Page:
board room, plans

The U.S. Department of Labor published a guidance document recommending organizations solicit “genuine input” from their employees concerning adoption of artificial intelligence (AI) and conduct that implementation with transparency.

The principles outlined by the Department for AI systems in the workplace are intended to guide their development and deployment throughout the entire lifecycle, from design to oversight and auditing.

These principles apply across all sectors and should be tailored to the specific context of each industry, serving as a framework rather than an exhaustive list. AI developers and employers are encouraged to review and adapt these best practices with input from workers.

The DoL’s AI Principles for Developers and Employers emphasize centering worker empowerment, ensuring that workers, particularly those from underserved communities, have genuine input in the AI lifecycle stages.

It recommended AI systems be designed and trained ethically to protect workers’ interests, with organizations implementing clear governance, oversight and evaluation processes for workplace AI systems.

Transparency is crucial, and employers should be open with workers and job seekers about the AI systems in use.

Furthermore, AI systems must respect labor and employment rights, supporting workers’ right to organize, ensuring health and safety, and protecting against discrimination and retaliation.

The document said AI should assist and enhance job quality, enabling workers rather than replacing them, and employers should also support or upskill workers during job transitions related to AI.

It noted responsible use of worker data is essential, with data collected, used or created by AI systems being limited in scope, used only for legitimate business aims, and handled responsibly to ensure privacy and security.

Narayana Pappu, CEO at Zendata explained beyond equity, worker empowerment in the design of AI systems ensures the maximization of business value.

“Take a customer service agent for a fintech payments company with buyers and sellers worldwide, operating in multiple currencies, channels, flows, and legal requirements,” he said. “Building an AI system to increase their efficiency without involving them would result in missing out on use cases and reduces utility.”

Stephen Kowski, Field CTO at SlashNext, said he agreed it’s important to empower workers when using AI so they can understand the technology and use it to enhance their skills.

“When workers are involved in designing AI systems, it helps build trust and ensures the AI is used in a way that benefits employees,” he said.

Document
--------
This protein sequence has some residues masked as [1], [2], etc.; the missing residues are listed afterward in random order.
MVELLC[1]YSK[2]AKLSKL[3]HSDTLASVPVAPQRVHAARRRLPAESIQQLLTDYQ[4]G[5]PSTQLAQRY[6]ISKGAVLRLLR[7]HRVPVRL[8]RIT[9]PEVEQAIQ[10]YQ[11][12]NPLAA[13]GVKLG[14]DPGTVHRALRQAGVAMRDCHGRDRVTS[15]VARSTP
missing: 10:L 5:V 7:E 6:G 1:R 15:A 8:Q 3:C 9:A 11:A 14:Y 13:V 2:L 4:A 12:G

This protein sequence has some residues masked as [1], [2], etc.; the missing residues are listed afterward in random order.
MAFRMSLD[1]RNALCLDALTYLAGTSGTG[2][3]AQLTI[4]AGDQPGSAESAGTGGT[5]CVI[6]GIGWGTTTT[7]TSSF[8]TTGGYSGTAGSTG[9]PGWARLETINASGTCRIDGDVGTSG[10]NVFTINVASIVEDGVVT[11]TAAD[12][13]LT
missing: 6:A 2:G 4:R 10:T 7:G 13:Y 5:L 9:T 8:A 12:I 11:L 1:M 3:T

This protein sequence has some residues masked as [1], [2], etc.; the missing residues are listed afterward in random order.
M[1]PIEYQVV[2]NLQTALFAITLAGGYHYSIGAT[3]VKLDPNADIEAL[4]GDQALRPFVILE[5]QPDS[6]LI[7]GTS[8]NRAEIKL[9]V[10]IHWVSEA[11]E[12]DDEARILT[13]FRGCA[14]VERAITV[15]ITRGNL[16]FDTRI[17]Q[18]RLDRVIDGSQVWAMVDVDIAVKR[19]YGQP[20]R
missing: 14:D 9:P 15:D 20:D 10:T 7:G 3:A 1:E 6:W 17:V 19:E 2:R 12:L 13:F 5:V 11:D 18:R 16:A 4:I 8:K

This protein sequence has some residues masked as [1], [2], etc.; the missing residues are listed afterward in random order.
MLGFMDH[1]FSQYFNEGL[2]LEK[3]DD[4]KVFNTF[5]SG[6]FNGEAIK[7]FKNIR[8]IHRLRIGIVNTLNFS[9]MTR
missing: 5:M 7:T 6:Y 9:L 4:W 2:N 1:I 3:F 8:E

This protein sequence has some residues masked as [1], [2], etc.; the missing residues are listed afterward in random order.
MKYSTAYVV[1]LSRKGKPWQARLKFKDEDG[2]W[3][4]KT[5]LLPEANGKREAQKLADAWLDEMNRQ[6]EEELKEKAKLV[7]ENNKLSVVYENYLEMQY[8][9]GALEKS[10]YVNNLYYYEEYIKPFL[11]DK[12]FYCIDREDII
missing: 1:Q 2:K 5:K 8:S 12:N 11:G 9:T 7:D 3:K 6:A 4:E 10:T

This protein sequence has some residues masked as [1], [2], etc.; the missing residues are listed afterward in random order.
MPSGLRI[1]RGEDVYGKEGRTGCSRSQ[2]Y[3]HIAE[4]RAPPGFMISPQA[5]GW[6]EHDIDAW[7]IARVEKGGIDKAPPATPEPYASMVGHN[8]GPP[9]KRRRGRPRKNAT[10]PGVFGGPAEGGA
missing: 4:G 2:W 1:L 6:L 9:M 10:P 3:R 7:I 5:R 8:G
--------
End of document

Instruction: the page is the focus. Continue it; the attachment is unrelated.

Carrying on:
He said ethical AI development should prioritize fairness, non-discrimination, transparency, accountability and respect for workers’ rights.

“Key considerations include using unbiased training data, enabling human oversight, and clearly communicating the role of AI to workers,” Kowski said.

Pappu added avoiding bias and providing transparency should be two major pillars of AI systems to protect works and companies from legal liabilities.

“Transparency builds trust and comfort with AI systems and it starts from design, validation and continues to ongoing monitoring,” he said. “Increased trust, comfort, utilization and efficiencies associated with this would be the key benefits of adhering to the AI principles laid out by the DoL.”

Kowski pointed out human oversight is critical for ensuring AI systems operate as intended, identifying potential issues, and maintaining accountability.

“Organizations should establish clear governance structures, regular auditing and testing procedures, and escalation protocols for AI anomalies,” he said.

Pappu also highlighted the role human oversight plays in AI governance, noting it can help with protection against current weaknesses of AI systems from hallucinations, bias and transparency issues.

“Addressing supply chain risks from third parties before they turn into major business problems is a major benefit of human oversight,” he added.

Kowski cautioned AI systems can perpetuate biases in hiring, promotion and compensation decisions, as well as enable invasive worker surveillance and data collection.

“Risks can be mitigated through rigorous testing for bias, establishing usage limitations, and involving workers in AI governance,” he said.

He noted the DoL’s principles emphasize using unbiased data, testing for disparate impact, and ensuring human oversight of high-stakes decisions.

“Adhering to these guidelines throughout the AI lifecycle can help identify and correct bias before systems are deployed,” Kowski said.